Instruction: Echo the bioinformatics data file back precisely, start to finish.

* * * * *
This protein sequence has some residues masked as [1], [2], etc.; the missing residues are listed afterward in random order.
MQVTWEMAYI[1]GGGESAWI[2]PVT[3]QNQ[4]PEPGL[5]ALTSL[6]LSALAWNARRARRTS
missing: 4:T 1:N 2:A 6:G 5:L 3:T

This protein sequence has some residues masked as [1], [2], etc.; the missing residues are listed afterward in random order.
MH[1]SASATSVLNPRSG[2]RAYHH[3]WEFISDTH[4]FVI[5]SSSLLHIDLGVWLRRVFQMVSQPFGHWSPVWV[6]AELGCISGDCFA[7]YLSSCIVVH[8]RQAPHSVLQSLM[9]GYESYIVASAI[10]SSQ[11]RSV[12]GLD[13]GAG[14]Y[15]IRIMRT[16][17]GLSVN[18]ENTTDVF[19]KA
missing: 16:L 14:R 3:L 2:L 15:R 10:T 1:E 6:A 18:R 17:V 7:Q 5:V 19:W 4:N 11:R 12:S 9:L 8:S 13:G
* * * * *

This protein sequence has some residues masked as [1], [2], etc.; the missing residues are listed afterward in random order.
MQVTWEMAYI[1]GGGESAWI[2]PVT[3]QNQ[4]PEPGL[5]ALTSL[6]LSALAWNARRARRTS
missing: 4:T 1:N 2:A 6:G 5:L 3:T

This protein sequence has some residues masked as [1], [2], etc.; the missing residues are listed afterward in random order.
MH[1]SASATSVLNPRSG[2]RAYHH[3]WEFISDTH[4]FVI[5]SSSLLHIDLGVWLRRVFQMVSQPFGHWSPVWV[6]AELGCISGDCFA[7]YLSSCIVVH[8]RQAPHSVLQSLM[9]GYESYIVASAI[10]SSQ[11]RSV[12]GLD[13]GAG[14]Y[15]IRIMRT[16][17]GLSVN[18]ENTTDVF[19]KA
missing: 16:L 14:R 3:L 2:L 15:R 10:T 1:E 6:A 18:R 17:V 7:Q 5:V 19:W 4:N 11:R 12:S 9:L 8:S 13:G